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Symponia sets out choice to end LTC political battle

Long-term care specialist Symponia has hit out at politicians for their public battle over how to fund personal care for the elderly.

Earlier this month, Health Secretary Andy Burnham called for a cross-party conference on how to fund care for the elderly following a public fallout on the issue with other parties.

But Symponia joint managing director Janet Davies says the squabbling is a clear signal that the parties have not got “the first clue” about how to address this issue and questions why Burnham is calling for a cross-party meeting.

She says: “Either they know they will lose the election or they know their plans are completely unworkable. In fact, none of the parties has put the fiscal calculation behind their rhetoric. Cross-party discussions are a good way forward, so long as there is commitment behind the gesture. Paying lip service to the problem wont help anyone.”

Burnham’s call for a cross-party meeting came in a clash with Tory Shadow Health Secretary Andrew Lansley on BBC One’s Politics Show.
Viewers witnessed Labour’s anger over the Tories poster campaign suggesting the Government is looking to introduce a 10 per cent levy on death to fund long-term care.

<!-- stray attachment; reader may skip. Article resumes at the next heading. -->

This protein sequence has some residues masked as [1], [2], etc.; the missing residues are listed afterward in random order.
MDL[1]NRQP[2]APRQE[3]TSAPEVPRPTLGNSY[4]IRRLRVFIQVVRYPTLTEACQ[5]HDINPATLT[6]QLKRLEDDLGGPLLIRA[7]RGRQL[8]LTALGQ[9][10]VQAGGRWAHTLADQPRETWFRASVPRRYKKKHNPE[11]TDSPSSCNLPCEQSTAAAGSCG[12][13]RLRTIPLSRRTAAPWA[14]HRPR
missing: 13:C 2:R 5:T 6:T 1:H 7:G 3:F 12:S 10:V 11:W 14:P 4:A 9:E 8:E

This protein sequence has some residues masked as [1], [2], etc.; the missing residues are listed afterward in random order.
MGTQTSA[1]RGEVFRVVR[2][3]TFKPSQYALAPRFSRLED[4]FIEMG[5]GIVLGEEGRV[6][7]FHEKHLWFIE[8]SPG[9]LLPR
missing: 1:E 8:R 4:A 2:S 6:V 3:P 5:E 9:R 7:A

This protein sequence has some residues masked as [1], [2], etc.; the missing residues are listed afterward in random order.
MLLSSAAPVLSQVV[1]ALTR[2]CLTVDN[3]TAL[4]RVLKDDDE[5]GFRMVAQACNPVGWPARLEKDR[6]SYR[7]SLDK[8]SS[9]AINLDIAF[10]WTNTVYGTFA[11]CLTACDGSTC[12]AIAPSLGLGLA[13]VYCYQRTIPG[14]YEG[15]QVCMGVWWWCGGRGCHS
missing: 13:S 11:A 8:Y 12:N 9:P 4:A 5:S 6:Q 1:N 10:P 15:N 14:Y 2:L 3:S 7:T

Burnham said the idea was one of a number of proposals the Government put forward in a green paper last summer. Other options included a voluntary insurance scheme and a partnership scheme between industry and individuals.

Janet Davies says a death tax is “ludicrous” and “highly implausible”. She says: “Just who will pay for the care in the meantime? Why should the care homes wait for years for what will probably be a fraction of the fee?”

Davies suggests a number of alternatives to solve the funding issue.

She says: “In our opinion, the most feasible solution includes bits from both of the two main parties. First, establish the National Care Service, along the lines of the existing NHS. That way, everyone will know what they will get in terms of weekly or monthly contributions.

“This could be partly funded by replacing attendance allowance and nursing care allowance.”

Davies says those people wanting to pay for care at a higher level could pay for it themselves if and when they need it. She also suggests paying on a pay-as you-go basis or using a dedicated immediate care plan purchased via an IFA.

The other alternative is to create some form of Government-backed voluntary insurance plan.

She wrote to Burnham last year to offer Symponia’s insight into the long-term care market but his department declined the offer. However, she also wrote to Conservative Shadow Health secretary Andrew Lansley who invited Symponia to meet with his office.

She says: “MPs must learn that there is much to be gained by embracing the views of a wider audience, such as advisers and experienced specialists who, like myself, have spent the past 18 years listening and watching exactly what families have to go through when care is needed.”

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